South Africa Travel Guide - Useful Facts

Some useful to know facts for visitors to South Africa, including time zone, bank holidays, electricity voltage, country dialling code, smoking laws tipping and gratuities, and mobile network.

Useful Facts for Visitors to South Africa

Bank Holidays in South Africa.

  • 1 January - New Year's Day
  • 21 March - Human Rights Day
  • 27 April - Freedom Day
  • 1 May - Workers’ Day
  • 16 June - Youth Day
  • 9 August - National Women's Day
  • 24 September - Heritage Day
  • 16 December - Day of Reconciliation
  • 25 December - Christmas Days
  • 26 December - Day of Goodwill

Good Friday and Easter Sunday are also Public Holidays.

As in other countries, bank holidays can affect services, shops and public transport, so check locally to see if this applies.

Smoking Laws

The law prohibits smoking in public spaces, including airports and railway stations.

Most restaurants and pubs have designated smoking and non-smoking areas.

Smoking at OR Tambo International Airport is allowed in some premium lounges, some bars and in certain designated airside areas.

No one under the age of 18 may buy cigarettes, or enter a designated smoking area. Both the venue operator and the smoker can face substantial fines if they ignore the law.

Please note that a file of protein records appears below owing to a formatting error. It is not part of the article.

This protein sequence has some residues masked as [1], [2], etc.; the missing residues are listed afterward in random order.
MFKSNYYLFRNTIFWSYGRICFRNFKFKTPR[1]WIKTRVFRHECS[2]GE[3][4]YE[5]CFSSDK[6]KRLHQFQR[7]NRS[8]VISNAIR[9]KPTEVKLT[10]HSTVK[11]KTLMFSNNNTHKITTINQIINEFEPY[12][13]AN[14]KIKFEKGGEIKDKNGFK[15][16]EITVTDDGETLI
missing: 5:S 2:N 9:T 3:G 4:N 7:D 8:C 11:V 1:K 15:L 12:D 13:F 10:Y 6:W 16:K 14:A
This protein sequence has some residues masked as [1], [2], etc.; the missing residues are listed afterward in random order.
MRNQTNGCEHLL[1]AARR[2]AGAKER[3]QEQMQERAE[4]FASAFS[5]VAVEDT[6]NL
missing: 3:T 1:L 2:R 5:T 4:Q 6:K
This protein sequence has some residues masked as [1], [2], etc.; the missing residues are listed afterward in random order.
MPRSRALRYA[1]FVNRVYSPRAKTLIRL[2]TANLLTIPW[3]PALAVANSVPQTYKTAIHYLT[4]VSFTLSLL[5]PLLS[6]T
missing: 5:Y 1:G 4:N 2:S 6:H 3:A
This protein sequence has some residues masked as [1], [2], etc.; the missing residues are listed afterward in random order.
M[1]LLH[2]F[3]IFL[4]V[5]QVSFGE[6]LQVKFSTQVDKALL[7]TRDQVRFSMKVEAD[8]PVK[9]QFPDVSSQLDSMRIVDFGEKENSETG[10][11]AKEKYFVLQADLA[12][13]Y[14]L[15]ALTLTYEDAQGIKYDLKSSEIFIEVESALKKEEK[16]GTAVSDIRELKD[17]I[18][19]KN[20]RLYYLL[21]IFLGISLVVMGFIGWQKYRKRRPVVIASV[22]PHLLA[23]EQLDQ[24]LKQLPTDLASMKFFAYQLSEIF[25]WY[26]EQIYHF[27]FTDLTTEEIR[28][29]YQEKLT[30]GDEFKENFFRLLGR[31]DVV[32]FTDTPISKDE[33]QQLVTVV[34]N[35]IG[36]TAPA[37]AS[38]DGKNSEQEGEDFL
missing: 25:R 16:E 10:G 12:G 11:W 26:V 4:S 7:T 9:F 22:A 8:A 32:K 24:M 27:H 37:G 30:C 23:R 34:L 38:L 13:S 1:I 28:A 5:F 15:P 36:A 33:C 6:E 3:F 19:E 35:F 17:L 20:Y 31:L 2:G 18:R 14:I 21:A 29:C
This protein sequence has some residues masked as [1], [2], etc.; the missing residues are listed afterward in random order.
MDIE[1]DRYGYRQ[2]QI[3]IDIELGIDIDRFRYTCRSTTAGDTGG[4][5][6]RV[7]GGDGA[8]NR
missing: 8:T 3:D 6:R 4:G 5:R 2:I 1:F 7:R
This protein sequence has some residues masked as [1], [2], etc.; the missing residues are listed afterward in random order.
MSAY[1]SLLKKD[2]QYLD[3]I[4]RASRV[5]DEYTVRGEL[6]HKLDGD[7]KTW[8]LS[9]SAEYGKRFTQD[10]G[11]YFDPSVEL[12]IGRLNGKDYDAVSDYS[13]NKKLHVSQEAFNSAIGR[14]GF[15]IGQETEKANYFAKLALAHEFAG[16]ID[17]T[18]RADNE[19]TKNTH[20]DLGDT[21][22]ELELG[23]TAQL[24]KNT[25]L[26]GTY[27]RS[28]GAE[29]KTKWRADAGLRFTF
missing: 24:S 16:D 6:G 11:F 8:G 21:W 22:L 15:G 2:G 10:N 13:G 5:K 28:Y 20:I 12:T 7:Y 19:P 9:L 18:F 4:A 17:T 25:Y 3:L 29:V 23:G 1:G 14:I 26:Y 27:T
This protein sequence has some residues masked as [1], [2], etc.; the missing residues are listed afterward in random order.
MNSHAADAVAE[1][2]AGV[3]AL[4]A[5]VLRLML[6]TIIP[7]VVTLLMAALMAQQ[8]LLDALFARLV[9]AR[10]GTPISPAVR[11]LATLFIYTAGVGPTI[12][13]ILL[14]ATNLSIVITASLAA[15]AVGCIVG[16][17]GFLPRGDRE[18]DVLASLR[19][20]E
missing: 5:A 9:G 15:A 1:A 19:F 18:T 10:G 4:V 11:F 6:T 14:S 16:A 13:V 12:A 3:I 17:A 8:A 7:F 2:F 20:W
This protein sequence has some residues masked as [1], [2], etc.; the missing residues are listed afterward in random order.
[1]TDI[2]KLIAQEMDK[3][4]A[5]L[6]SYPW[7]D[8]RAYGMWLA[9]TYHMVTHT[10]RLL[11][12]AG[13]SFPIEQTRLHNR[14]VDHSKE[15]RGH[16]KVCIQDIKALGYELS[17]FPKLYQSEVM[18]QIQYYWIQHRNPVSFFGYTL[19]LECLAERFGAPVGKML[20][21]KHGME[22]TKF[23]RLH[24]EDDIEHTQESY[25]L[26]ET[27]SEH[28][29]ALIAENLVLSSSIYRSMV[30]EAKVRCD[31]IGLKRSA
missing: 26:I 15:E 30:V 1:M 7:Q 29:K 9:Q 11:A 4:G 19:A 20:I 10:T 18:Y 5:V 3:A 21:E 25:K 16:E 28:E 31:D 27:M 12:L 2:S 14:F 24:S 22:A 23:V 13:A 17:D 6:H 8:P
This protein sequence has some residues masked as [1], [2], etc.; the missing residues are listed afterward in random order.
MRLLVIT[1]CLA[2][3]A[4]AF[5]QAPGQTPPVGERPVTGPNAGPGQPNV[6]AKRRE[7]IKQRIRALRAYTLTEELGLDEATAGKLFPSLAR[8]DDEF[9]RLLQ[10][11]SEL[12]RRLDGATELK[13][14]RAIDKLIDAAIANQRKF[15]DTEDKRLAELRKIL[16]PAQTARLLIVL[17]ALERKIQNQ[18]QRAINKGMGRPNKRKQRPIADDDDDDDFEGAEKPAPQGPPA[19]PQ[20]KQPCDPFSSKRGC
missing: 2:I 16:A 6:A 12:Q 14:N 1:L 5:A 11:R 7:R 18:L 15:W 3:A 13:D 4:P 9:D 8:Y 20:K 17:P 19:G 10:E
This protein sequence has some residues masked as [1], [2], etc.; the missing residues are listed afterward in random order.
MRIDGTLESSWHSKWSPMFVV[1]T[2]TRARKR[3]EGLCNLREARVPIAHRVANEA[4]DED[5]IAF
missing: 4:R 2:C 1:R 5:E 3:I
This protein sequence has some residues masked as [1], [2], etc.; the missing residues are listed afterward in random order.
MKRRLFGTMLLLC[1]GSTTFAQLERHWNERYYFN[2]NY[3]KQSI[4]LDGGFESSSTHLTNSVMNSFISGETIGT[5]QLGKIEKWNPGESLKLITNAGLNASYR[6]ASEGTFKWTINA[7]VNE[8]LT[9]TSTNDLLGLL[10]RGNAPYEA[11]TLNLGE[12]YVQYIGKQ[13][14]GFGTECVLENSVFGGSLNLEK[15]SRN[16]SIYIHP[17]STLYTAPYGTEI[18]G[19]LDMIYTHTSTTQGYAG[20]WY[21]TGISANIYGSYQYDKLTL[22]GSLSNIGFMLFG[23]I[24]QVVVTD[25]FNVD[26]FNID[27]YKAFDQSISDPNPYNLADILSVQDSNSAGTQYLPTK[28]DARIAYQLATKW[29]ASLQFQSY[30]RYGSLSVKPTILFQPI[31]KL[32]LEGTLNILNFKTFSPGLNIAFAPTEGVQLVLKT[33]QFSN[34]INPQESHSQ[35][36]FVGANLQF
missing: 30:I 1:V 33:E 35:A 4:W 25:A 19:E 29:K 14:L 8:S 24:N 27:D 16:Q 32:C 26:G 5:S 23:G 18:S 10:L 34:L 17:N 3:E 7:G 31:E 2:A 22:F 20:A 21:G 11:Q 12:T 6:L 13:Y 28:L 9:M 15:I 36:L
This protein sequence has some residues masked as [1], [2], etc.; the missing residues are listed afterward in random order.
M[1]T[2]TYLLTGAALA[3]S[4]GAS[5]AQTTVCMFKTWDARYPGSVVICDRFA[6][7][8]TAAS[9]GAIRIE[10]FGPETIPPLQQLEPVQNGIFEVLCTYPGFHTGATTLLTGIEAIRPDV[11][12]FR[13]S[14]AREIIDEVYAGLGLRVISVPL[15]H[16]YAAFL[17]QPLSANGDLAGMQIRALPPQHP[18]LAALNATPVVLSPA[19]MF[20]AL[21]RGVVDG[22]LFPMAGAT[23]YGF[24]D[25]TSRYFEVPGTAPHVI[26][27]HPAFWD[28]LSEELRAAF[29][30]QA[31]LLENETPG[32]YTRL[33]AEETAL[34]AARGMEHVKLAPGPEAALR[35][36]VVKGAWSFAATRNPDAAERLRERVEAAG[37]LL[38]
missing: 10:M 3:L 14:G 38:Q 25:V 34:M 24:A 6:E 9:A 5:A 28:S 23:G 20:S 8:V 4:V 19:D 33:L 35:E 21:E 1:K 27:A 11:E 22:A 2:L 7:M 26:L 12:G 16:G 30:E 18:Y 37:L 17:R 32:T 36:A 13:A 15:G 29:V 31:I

South African Standard Time (SAST

South Africa does not change its clocks during the year, and there is one single time-zone throughout the country. South African Standard Time is two hours ahead of Greenwich Mean Time (+2 GMT/UTC).

South African Electricity Supply

The South African electricity supply has the following ratings - 250 Volt earthed, 13 Ampere and maximum appliance power of 3,600 Watts.

South African round 3-Pin plugs are required if you wish to bring electical appliances along with you. They can be purchased before travelling to South Africa or they are readily available at the Airports and stores across South Africa.

International Dialling Code

The International Dialling Code for South Africa is 0072 or +72.

Tipping and Gratuities

Tipping is common practice in South Africa for a range of services. In restaurants the accepted standard is around 10% to 15% of the bill, although sometimes a gratuity will be included. Barmen are tipped a similar percentage.

Petrol stations are staffed by attendants who can be tipped around R5 to R10 for filling up with petrol, checking oil, water and tyre pressure, and cleaning windscreens.

Hotel porters are tipped around R20. It is also appropriate to tip taxi drivers, tour guides and even hairdressers.

If you park a car in a populated area such as near a shopping centre, informal car guards will usually ask whether they can watch over your car and, in return, should be paid a small fee - anything from R5 upwards.